Friday, October 16, 2009

Epicenters of creativity in WI on a fall afternoon.

So, I am in my car on my way home from my new found tax person, listening to the final installment of "Death in a Prairie House" on NPR, driving past three major creative displays. Just makes me think how wonderful and diverse creativity is.
First I go past Taliesin, the "Shining Brow" of Frank Lloyd Wright, the bastion of Prairie Style architecture, the love nest of he and his illicit affair, the Hillside School, or the scene of Wisconsin's most notorious mass murder - depending on how you want to look at it. Any way you look at it is a beautiful setting actually enhanced by the buildings set into it. It must have been quite the scene back in the early 1900's when FLW and his entourage were interacting with the locals. It has been and continues to be an internationally recognized epicenter of creativity and attraction - based on the creative vision of one man.

Down the road is Alex Jordan's House on the Rock. When I was a kid, my father worked with Mr. Jordan on planning the highway access to this site. It was just a house back then, admittedly a spectacular and peculiar house, but a house. We went into it and wandered through the rooms, sat on the rocks/chairs, marveled at the water features and admired some of the unique, but tasteful adornments scattered through the rooms. It has come a long way since then! It is now an almost indescribable … event… attraction… monstrosity… curiosity - again you can pick the category depending on your viewpoint of the attraction and of Mr. Jordan. It is also an epicenter of creativity and attraction - based on the creative vision of one man.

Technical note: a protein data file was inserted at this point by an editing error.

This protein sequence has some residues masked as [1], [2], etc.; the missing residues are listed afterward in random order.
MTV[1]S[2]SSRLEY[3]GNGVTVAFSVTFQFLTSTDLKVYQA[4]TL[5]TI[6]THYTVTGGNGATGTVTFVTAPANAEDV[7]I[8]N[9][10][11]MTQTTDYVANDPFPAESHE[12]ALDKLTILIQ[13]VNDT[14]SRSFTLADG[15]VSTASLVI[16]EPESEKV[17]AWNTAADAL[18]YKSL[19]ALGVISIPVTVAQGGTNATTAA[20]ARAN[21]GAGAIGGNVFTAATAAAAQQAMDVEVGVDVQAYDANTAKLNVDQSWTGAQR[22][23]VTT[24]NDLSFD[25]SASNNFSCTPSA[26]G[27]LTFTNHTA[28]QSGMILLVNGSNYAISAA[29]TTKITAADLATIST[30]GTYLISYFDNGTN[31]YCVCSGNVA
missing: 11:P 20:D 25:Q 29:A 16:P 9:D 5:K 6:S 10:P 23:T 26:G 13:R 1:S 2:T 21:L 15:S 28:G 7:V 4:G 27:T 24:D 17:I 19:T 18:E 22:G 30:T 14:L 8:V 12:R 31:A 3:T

If you the go south to a small town named Hollandale, you will find Grandview. Nick Englebert was a dairy farmer who evidently had too much time and creativity to just sit on his porch in his down time. His yard became a sculpture garden of delights. He erected a variety of mosaic and concrete sculptures that expressed his love of his new homeland, some political commentary and general beauty. I would guess that his wife had a hard time keeping dishes in the kitchen, based on the number imbedded into the concrete! This is an example of my favorite type of art. Art that was made just because the maker had to make it. No gallery, no stylistic movement of followers, no intent for commerce. Just the base love of creation and the absolute inability to avoid giving into that urge. Koehler Co. “discovered” Nick and has elevated his art to gallery status. Much of it now resides in the Koehler art gallery and the originals on the lawn have been replaced by reproductions. I like the remnants of the originals that remain - weathered and disintegrating - but where Nick intended them to reside, surrounded by his land and home and the grass and flowers.It is the third [and my favorite] epicenter of creativity.

Now I will go home to my little epicenter and get back to work - rejuvenated and rejoicing in the number of forms and functions creativity takes.

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